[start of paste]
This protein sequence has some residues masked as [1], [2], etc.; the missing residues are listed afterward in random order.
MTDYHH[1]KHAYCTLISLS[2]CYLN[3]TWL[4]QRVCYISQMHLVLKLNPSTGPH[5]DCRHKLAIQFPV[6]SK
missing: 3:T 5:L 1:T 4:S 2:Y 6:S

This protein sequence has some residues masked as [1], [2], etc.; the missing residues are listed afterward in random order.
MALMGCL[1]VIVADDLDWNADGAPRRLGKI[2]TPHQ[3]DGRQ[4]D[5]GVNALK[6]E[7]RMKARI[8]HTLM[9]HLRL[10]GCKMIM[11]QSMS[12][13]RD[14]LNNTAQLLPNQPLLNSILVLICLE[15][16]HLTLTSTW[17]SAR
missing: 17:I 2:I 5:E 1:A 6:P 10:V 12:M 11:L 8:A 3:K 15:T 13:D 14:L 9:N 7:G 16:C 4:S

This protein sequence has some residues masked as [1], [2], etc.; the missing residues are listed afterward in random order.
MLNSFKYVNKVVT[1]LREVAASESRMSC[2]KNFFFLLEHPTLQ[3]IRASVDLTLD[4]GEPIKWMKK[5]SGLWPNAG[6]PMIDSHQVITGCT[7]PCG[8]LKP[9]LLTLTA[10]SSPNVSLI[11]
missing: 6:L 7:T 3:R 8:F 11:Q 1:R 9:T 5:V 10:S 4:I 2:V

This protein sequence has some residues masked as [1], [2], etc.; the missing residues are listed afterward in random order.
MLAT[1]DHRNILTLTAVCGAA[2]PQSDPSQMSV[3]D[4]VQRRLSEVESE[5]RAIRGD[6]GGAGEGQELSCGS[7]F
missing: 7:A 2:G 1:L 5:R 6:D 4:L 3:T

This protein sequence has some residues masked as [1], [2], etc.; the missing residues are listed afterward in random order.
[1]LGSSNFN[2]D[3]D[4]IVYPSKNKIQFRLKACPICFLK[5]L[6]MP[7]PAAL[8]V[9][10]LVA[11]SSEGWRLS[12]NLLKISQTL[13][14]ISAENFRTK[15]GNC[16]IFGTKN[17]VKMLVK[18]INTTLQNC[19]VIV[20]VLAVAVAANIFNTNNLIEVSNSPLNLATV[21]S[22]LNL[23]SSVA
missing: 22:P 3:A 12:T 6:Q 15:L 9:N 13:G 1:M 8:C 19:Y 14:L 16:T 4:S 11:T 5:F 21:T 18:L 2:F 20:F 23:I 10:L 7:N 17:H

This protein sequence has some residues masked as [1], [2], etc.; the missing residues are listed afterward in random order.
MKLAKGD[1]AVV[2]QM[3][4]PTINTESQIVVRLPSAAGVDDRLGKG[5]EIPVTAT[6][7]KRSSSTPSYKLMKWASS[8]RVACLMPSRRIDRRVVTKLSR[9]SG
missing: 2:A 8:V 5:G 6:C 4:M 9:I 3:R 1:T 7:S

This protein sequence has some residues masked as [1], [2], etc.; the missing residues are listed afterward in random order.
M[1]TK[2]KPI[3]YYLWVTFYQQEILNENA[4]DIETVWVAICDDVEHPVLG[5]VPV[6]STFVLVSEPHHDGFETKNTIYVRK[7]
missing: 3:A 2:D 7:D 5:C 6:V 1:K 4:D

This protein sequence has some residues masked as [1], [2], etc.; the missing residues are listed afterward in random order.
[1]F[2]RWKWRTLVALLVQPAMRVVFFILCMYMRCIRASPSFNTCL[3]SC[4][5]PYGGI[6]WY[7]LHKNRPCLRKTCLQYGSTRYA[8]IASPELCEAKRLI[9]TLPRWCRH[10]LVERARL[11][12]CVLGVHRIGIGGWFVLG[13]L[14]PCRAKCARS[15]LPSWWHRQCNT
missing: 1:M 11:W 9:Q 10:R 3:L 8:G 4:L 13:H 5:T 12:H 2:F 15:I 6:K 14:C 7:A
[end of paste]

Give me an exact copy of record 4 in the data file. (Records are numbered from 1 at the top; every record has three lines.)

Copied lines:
This protein sequence has some residues masked as [1], [2], etc.; the missing residues are listed afterward in random order.
MLAT[1]DHRNILTLTAVCGAA[2]PQSDPSQMSV[3]D[4]VQRRLSEVESE[5]RAIRGD[6]GGAGEGQELSCGS[7]F
missing: 7:A 2:G 1:L 5:R 6:D 4:L 3:T